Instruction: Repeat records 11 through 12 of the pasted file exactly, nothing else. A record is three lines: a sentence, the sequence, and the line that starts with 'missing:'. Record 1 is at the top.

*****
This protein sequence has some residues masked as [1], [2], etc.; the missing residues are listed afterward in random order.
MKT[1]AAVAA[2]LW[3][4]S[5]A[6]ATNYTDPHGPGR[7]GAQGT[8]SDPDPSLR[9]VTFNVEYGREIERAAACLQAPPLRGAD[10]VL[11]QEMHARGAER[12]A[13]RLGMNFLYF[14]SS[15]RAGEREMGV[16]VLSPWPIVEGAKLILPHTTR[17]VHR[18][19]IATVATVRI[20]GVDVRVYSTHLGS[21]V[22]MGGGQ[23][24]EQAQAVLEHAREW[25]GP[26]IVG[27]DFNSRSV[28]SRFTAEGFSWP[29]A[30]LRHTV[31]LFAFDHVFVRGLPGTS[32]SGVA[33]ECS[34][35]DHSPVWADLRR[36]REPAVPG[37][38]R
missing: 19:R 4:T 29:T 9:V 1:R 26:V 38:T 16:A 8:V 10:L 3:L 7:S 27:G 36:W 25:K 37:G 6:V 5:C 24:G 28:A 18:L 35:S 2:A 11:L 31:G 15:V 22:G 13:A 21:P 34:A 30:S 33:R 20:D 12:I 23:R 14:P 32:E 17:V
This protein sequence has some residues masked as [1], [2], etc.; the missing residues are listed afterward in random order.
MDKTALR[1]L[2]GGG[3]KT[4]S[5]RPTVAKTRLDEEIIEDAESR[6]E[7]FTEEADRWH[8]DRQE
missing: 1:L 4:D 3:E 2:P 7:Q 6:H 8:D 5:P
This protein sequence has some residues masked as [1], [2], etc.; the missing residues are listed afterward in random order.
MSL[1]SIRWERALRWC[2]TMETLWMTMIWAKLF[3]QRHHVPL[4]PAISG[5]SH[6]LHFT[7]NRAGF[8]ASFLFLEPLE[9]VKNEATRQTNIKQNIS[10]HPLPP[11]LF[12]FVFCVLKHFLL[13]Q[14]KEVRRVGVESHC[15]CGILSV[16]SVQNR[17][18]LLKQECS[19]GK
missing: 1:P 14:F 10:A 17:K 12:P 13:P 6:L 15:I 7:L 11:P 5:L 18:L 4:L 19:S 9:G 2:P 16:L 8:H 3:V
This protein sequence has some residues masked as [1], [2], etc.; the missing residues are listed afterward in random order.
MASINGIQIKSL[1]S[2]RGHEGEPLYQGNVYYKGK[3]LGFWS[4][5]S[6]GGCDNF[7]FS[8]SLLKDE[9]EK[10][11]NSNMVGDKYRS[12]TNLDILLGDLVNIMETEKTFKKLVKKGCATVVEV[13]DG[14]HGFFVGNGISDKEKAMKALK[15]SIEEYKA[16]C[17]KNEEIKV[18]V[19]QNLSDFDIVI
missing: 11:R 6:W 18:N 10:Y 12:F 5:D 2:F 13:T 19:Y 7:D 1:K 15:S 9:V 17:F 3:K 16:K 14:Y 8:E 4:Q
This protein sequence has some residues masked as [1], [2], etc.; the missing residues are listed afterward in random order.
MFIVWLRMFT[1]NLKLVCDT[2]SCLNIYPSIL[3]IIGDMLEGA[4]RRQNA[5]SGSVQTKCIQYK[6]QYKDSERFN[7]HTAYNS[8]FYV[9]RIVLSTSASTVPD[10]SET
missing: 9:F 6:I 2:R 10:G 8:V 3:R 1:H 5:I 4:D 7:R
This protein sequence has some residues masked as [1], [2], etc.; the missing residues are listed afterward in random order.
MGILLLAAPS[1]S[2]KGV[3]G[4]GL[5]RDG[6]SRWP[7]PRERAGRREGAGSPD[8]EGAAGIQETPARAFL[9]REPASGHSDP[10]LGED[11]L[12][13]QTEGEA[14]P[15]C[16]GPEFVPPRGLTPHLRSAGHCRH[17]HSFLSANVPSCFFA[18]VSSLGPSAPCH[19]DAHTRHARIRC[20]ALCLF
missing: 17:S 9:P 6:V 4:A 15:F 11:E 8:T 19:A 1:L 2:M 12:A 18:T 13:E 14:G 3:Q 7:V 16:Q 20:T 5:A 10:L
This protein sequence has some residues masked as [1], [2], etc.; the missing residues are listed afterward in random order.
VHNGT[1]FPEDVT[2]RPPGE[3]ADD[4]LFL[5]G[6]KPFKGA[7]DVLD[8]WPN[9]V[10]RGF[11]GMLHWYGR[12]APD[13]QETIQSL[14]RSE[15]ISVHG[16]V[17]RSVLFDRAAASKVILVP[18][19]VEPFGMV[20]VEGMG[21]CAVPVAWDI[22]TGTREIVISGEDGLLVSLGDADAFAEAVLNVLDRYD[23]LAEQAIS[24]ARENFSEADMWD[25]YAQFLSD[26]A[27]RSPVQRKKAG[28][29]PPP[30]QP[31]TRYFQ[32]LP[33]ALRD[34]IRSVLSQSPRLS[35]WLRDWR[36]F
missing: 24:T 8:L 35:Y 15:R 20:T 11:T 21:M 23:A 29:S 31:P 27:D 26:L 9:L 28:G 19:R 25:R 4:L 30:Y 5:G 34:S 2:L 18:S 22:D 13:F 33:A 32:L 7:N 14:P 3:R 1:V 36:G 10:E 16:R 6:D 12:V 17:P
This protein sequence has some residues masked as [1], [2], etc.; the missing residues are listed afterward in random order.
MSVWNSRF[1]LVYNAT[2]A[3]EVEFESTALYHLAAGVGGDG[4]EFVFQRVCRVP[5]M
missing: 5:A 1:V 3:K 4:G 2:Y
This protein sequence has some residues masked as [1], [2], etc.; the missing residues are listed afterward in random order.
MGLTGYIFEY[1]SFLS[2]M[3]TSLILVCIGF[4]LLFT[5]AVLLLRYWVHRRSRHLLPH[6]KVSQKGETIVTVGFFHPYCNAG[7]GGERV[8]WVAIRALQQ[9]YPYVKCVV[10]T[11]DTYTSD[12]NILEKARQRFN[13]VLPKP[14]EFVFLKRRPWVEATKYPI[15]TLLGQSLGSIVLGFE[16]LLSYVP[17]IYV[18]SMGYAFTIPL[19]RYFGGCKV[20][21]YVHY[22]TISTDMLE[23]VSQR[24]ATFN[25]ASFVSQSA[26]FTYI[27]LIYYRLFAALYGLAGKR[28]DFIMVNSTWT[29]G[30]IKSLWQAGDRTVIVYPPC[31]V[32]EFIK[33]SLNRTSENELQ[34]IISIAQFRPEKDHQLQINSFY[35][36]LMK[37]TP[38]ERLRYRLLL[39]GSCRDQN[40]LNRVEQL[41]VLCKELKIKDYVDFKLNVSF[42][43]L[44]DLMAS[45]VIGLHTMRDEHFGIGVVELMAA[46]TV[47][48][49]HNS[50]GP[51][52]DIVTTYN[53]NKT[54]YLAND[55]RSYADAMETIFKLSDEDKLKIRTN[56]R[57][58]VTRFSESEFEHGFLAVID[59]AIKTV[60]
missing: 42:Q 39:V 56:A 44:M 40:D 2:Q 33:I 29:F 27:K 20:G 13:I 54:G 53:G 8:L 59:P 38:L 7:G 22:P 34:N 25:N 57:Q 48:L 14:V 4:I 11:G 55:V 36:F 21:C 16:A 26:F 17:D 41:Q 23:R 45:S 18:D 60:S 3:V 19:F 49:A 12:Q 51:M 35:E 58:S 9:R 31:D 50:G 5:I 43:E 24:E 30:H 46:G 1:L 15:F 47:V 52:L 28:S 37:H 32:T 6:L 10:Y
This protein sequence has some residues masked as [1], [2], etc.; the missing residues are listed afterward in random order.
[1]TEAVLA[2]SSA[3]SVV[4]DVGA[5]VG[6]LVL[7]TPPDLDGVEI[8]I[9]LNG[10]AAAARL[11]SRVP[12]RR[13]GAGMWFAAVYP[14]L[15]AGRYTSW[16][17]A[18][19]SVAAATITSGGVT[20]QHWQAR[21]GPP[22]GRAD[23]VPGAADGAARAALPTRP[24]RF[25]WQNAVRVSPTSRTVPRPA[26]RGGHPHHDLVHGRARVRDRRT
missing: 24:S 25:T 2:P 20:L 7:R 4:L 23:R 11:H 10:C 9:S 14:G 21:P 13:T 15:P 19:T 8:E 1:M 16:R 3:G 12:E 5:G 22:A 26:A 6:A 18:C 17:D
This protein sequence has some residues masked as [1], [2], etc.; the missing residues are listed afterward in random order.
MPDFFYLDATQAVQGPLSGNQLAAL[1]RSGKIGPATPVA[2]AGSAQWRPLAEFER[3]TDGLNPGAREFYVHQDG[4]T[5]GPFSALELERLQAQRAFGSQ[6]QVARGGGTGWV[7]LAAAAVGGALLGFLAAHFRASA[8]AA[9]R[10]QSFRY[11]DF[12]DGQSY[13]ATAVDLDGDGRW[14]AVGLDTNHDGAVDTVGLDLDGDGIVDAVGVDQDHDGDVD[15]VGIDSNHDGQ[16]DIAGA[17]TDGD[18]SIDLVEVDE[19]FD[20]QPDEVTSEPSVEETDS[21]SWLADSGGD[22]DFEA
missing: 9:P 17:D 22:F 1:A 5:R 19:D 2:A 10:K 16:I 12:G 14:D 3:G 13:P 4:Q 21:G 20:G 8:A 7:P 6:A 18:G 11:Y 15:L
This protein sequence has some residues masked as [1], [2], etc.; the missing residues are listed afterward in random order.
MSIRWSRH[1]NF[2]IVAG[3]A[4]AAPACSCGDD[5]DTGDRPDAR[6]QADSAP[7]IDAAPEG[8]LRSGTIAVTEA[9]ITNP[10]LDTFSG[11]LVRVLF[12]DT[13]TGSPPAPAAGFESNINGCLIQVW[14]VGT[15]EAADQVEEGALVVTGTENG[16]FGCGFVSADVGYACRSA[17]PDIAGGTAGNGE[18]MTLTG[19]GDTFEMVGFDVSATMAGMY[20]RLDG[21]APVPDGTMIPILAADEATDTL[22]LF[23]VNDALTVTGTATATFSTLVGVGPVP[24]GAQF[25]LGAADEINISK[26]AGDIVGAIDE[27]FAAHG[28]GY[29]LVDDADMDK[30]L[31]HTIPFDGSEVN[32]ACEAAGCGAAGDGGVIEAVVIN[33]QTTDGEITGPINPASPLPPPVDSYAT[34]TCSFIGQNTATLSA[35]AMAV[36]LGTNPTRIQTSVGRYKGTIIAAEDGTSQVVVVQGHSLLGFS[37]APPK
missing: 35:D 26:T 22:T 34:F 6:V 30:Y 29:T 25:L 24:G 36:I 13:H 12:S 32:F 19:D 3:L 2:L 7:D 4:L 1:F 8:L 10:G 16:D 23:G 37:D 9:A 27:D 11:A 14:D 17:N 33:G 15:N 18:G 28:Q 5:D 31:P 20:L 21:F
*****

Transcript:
This protein sequence has some residues masked as [1], [2], etc.; the missing residues are listed afterward in random order.
MPDFFYLDATQAVQGPLSGNQLAAL[1]RSGKIGPATPVA[2]AGSAQWRPLAEFER[3]TDGLNPGAREFYVHQDG[4]T[5]GPFSALELERLQAQRAFGSQ[6]QVARGGGTGWV[7]LAAAAVGGALLGFLAAHFRASA[8]AA[9]R[10]QSFRY[11]DF[12]DGQSY[13]ATAVDLDGDGRW[14]AVGLDTNHDGAVDTVGLDLDGDGIVDAVGVDQDHDGDVD[15]VGIDSNHDGQ[16]DIAGA[17]TDGD[18]SIDLVEVDE[19]FD[20]QPDEVTSEPSVEETDS[21]SWLADSGGD[22]DFEA
missing: 9:P 17:D 22:F 1:A 5:R 19:D 2:A 10:K 16:I 12:G 14:D 3:G 13:P 4:Q 21:G 20:G 8:A 7:P 6:A 18:G 11:Y 15:L
This protein sequence has some residues masked as [1], [2], etc.; the missing residues are listed afterward in random order.
MSIRWSRH[1]NF[2]IVAG[3]A[4]AAPACSCGDD[5]DTGDRPDAR[6]QADSAP[7]IDAAPEG[8]LRSGTIAVTEA[9]ITNP[10]LDTFSG[11]LVRVLF[12]DT[13]TGSPPAPAAGFESNINGCLIQVW[14]VGT[15]EAADQVEEGALVVTGTENG[16]FGCGFVSADVGYACRSA[17]PDIAGGTAGNGE[18]MTLTG[19]GDTFEMVGFDVSATMAGMY[20]RLDG[21]APVPDGTMIPILAADEATDTL[22]LF[23]VNDALTVTGTATATFSTLVGVGPVP[24]GAQF[25]LGAADEINISK[26]AGDIVGAIDE[27]FAAHG[28]GY[29]LVDDADMDK[30]L[31]HTIPFDGSEVN[32]ACEAAGCGAAGDGGVIEAVVIN[33]QTTDGEITGPINPASPLPPPVDSYAT[34]TCSFIGQNTATLSA[35]AMAV[36]LGTNPTRIQTSVGRYKGTIIAAEDGTSQVVVVQGHSLLGFS[37]APPK
missing: 35:D 26:T 22:T 34:F 6:V 30:Y 29:T 25:L 24:G 36:I 13:H 12:S 32:F 19:D 3:L 2:L 7:D 4:L 1:F 8:L 10:G 16:D 23:G 37:D 9:A 27:D 11:A 14:D 17:N 33:G 15:N 18:G 28:Q 5:D 31:P 20:L 21:F